Interdisciplinary Graduate Program
Program in Molecular Medicine
First Thesis Advisor
dCas9-KRAB, human pluripotent stem cells, CRISPR, single-cell RNA-sequencing, thymus, development, endoderm, CRISPR-effector
The definitive endoderm gives rise to several specialized organs, including the thymus. Improper development of the definite endoderm or its derivatives can lead to human disease; in the case of the thymus, immunodeficiency or autoimmune disorders. Human pluripotent stem cells (hPSCs) have emerged as a system to model human development, as study of their differentiation allows for elucidation of the molecular basis of cell fate decisions, under both healthy and impaired conditions. Here, we first developed a CRISPR-effector system to control endogenous gene expression in hPSCs, a novel approach to manipulating hPSC state. Next, the human-specific, loss-of-function phenotypes of candidate transcription factors driving hPSC-to-definitive endoderm differentiation were analyzed through combined CRISPR-perturbation and single-cell RNA-sequencing. This analysis revealed the importance of TGFβ mediators in human definitive endoderm differentiation as well as identified an unappreciated role for FOXA2 in human foregut development. Finally, as the differentiation of definitive endoderm to thymic epithelial progenitors (TEPs) is of particular interest, a single-cell transcriptomic atlas of murine thymus development was generated in anticipation of identifying factors driving later stages of TEP differentiation. Taken together, this dissertation establishes a CRISPR-effector system to interrogate gene and regulatory element function in hPSC differentiation strategies, details the role of specific transcription factors in human endoderm differentiation, and sets the groundwork for future investigations to characterize hPSC-derived TEPs and the factors driving their differentiation.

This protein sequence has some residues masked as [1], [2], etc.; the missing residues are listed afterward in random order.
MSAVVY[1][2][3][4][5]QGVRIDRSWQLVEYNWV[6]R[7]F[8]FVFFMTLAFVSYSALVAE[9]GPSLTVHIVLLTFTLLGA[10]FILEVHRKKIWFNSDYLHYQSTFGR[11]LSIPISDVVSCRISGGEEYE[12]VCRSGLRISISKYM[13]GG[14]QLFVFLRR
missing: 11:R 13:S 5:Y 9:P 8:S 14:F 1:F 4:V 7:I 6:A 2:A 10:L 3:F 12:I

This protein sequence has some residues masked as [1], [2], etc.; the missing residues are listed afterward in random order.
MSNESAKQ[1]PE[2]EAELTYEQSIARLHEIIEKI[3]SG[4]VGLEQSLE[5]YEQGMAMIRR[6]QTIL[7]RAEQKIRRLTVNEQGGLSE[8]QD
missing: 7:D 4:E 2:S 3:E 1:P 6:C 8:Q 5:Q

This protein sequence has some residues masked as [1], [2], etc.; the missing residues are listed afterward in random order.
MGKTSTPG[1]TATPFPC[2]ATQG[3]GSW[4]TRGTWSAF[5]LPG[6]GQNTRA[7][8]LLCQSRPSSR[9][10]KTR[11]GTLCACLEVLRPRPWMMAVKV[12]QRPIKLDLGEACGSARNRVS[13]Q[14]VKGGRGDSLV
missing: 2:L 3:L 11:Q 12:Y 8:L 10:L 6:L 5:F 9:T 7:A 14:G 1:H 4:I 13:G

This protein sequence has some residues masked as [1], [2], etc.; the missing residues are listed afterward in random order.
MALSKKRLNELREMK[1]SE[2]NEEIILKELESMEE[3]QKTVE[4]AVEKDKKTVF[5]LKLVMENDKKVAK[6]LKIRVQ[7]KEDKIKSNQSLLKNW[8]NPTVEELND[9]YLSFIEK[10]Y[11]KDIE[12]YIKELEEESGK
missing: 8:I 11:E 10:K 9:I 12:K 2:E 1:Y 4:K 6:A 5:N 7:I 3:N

Genga, RM. Towards Understanding the Molecular Basis of Human Endoderm Development Using CRISPR-Effector and Single-Cell Technologies. (2019). University of Massachusetts Medical School. GSBS Dissertations and Theses. Paper 1008. DOI: 10.13028/js5y-5g70. https://escholarship.umassmed.edu/gsbs_diss/1008
Rights and Permissions
Copyright is held by the author, with all rights reserved.
Available for download on Saturday, March 20, 2021